```load enso; f = fit(month,pressure,'fourier2')```
```f = General model Fourier2: f(x) = a0 + a1*cos(x*w) + b1*sin(x*w) + a2*cos(2*x*w) + b2*sin(2*x*w) Coefficients (with 95% confidence bounds): a0 = 10.63 (10.23, 11.03) a1 = 2.923 (2.27, 3.576) b1 = 1.059 (0.01593, 2.101) a2 = -0.5052 (-1.086, 0.07532) b2 = 0.2187 (-0.4202, 0.8576) w = 0.5258 (0.5222, 0.5294) ```
`plot(f,month,pressure)`

The confidence bounds on `a2` and `b2` cross zero. For linear terms, you cannot be sure that these coefficients differ from zero, so they are not helping with the fit. This means that this two term model is probably no better than a one term model.

Measure Period

The `w` term is a measure of period. `2*pi/w` converts to the period in months, because the period of `sin()` and `cos()` is `2*pi` .

`w = f.w`
```w = 0.5258 ```
`2*pi/w`
```ans = 11.9497 ```

`w` is very close to 12 months, indicating a yearly period. Observe this looks correct on the plot, with peaks approximately 12 months apart.

Fit an Eight-Term Fourier Model

`f2 = fit(month,pressure,'fourier8')`
```f2 = General model Fourier8: f2(x) = a0 + a1*cos(x*w) + b1*sin(x*w) + a2*cos(2*x*w) + b2*sin(2*x*w) + a3*cos(3*x*w) + b3*sin(3*x*w) + a4*cos(4*x*w) + b4*sin(4*x*w) + a5*cos(5*x*w) + b5*sin(5*x*w) + a6*cos(6*x*w) + b6*sin(6*x*w) + a7*cos(7*x*w) + b7*sin(7*x*w) + a8*cos(8*x*w) + b8*sin(8*x*w) Coefficients (with 95% confidence bounds): a0 = 10.63 (10.28, 10.97) a1 = 0.5668 (0.07981, 1.054) b1 = 0.1969 (-0.2929, 0.6867) a2 = -1.203 (-1.69, -0.7161) b2 = -0.8087 (-1.311, -0.3065) a3 = 0.9321 (0.4277, 1.436) b3 = 0.7602 (0.2587, 1.262) a4 = -0.6653 (-1.152, -0.1788) b4 = -0.2038 (-0.703, 0.2954) a5 = -0.02919 (-0.5158, 0.4575) b5 = -0.3701 (-0.8594, 0.1192) a6 = -0.04856 (-0.5482, 0.4511) b6 = -0.1368 (-0.6317, 0.3581) a7 = 2.811 (2.174, 3.449) b7 = 1.334 (0.3686, 2.3) a8 = 0.07979 (-0.4329, 0.5925) b8 = -0.1076 (-0.6037, 0.3885) w = 0.07527 (0.07476, 0.07578) ```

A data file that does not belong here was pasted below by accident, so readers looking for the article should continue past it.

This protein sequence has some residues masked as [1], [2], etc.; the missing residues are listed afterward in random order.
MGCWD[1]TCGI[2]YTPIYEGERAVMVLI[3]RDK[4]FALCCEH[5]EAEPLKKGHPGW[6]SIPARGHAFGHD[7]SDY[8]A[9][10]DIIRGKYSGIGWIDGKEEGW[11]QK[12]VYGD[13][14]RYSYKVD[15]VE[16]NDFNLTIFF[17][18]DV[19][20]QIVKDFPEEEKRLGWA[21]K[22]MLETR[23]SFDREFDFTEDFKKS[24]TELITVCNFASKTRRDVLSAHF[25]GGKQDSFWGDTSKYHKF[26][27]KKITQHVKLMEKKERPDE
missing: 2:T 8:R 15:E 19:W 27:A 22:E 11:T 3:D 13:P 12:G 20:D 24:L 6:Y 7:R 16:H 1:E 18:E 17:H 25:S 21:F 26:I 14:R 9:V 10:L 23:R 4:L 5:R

`plot(f2,month,pressure)`

Measure Period

`w = f2.w`
```w = 0.0753 ```
`(2*pi)/w`
```ans = 83.4736 ```

With the `f2` model, the period `w` is approximately 7 years.

Examine Terms

Look for the coefficients with the largest magnitude to find the most important terms.

• `a7` and `b7` are the largest. Look at the `a7` term in the model equation: `a7*cos(7*x*w)`. `7*w` == 7/7 = 1 year cycle. `a7` and `b7` indicate the annual cycle is the strongest.

• Similarly, `a1` and `b1` terms give 7/1, indicating a seven year cycle.

• `a2` and `b2` terms are a 3.5 year cycle (7/2). This is stronger than the 7 year cycle because the `a2` and `b2` coefficients have larger magnitude than a1 and b1.

• `a3` and `b3` are quite strong terms indicating a 7/3 or 2.3 year cycle.